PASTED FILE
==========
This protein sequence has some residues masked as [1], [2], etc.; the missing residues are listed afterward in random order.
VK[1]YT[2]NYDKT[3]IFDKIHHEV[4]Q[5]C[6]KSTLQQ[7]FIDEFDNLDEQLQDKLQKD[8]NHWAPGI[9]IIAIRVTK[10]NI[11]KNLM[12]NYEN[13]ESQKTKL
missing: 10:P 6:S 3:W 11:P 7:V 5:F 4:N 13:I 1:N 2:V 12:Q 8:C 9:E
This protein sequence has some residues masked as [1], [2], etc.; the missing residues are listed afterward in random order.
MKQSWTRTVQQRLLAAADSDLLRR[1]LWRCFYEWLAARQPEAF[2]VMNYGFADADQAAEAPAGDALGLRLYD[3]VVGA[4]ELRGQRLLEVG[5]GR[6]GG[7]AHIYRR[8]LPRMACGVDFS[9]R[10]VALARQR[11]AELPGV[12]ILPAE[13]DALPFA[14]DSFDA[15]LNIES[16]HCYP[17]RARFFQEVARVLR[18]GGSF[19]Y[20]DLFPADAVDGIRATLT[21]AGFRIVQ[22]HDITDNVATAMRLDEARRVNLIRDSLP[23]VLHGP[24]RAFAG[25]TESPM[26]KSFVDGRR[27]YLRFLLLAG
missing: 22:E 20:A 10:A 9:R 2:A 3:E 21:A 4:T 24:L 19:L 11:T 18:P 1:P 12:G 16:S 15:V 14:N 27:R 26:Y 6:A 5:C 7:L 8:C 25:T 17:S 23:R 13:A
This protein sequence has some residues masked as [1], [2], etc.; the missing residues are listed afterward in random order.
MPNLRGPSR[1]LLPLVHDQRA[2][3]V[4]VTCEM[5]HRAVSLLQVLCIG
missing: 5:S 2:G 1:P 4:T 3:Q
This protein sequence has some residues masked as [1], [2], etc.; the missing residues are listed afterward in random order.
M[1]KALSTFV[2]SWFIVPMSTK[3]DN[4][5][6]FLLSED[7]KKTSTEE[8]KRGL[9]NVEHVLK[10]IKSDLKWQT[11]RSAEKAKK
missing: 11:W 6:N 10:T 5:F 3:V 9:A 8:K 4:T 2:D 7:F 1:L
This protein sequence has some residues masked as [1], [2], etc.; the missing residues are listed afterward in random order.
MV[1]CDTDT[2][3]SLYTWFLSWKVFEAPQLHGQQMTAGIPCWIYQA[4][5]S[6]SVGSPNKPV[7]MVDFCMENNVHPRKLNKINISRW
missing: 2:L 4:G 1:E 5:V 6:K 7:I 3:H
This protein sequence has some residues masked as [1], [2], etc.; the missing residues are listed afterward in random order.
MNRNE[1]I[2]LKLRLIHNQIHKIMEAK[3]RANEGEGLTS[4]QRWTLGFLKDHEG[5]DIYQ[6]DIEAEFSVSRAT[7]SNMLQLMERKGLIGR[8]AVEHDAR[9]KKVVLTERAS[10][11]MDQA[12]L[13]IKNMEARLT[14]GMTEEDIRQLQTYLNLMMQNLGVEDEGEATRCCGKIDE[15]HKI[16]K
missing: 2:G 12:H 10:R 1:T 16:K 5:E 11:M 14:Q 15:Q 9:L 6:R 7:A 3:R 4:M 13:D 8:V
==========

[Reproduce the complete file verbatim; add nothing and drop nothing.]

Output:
This protein sequence has some residues masked as [1], [2], etc.; the missing residues are listed afterward in random order.
VK[1]YT[2]NYDKT[3]IFDKIHHEV[4]Q[5]C[6]KSTLQQ[7]FIDEFDNLDEQLQDKLQKD[8]NHWAPGI[9]IIAIRVTK[10]NI[11]KNLM[12]NYEN[13]ESQKTKL
missing: 10:P 6:S 3:W 11:P 7:V 5:F 4:N 13:I 1:N 2:V 12:Q 8:C 9:E
This protein sequence has some residues masked as [1], [2], etc.; the missing residues are listed afterward in random order.
MKQSWTRTVQQRLLAAADSDLLRR[1]LWRCFYEWLAARQPEAF[2]VMNYGFADADQAAEAPAGDALGLRLYD[3]VVGA[4]ELRGQRLLEVG[5]GR[6]GG[7]AHIYRR[8]LPRMACGVDFS[9]R[10]VALARQR[11]AELPGV[12]ILPAE[13]DALPFA[14]DSFDA[15]LNIES[16]HCYP[17]RARFFQEVARVLR[18]GGSF[19]Y[20]DLFPADAVDGIRATLT[21]AGFRIVQ[22]HDITDNVATAMRLDEARRVNLIRDSLP[23]VLHGP[24]RAFAG[25]TESPM[26]KSFVDGRR[27]YLRFLLLAG
missing: 22:E 20:A 10:A 9:R 2:A 3:E 21:A 4:T 24:L 19:L 11:T 18:P 1:P 12:G 16:S 15:V 14:N 27:R 26:Y 6:A 5:C 7:L 8:C 25:T 17:S 23:R 13:A
This protein sequence has some residues masked as [1], [2], etc.; the missing residues are listed afterward in random order.
MPNLRGPSR[1]LLPLVHDQRA[2][3]V[4]VTCEM[5]HRAVSLLQVLCIG
missing: 5:S 2:G 1:P 4:T 3:Q
This protein sequence has some residues masked as [1], [2], etc.; the missing residues are listed afterward in random order.
M[1]KALSTFV[2]SWFIVPMSTK[3]DN[4][5][6]FLLSED[7]KKTSTEE[8]KRGL[9]NVEHVLK[10]IKSDLKWQT[11]RSAEKAKK
missing: 11:W 6:N 10:T 5:F 3:V 9:A 8:K 4:T 2:D 7:F 1:L
This protein sequence has some residues masked as [1], [2], etc.; the missing residues are listed afterward in random order.
MV[1]CDTDT[2][3]SLYTWFLSWKVFEAPQLHGQQMTAGIPCWIYQA[4][5]S[6]SVGSPNKPV[7]MVDFCMENNVHPRKLNKINISRW
missing: 2:L 4:G 1:E 5:V 6:K 7:I 3:H
This protein sequence has some residues masked as [1], [2], etc.; the missing residues are listed afterward in random order.
MNRNE[1]I[2]LKLRLIHNQIHKIMEAK[3]RANEGEGLTS[4]QRWTLGFLKDHEG[5]DIYQ[6]DIEAEFSVSRAT[7]SNMLQLMERKGLIGR[8]AVEHDAR[9]KKVVLTERAS[10][11]MDQA[12]L[13]IKNMEARLT[14]GMTEEDIRQLQTYLNLMMQNLGVEDEGEATRCCGKIDE[15]HKI[16]K
missing: 2:G 12:H 10:R 1:T 16:K 5:E 11:M 14:Q 15:Q 9:L 6:R 7:A 3:R 4:M 13:D 8:V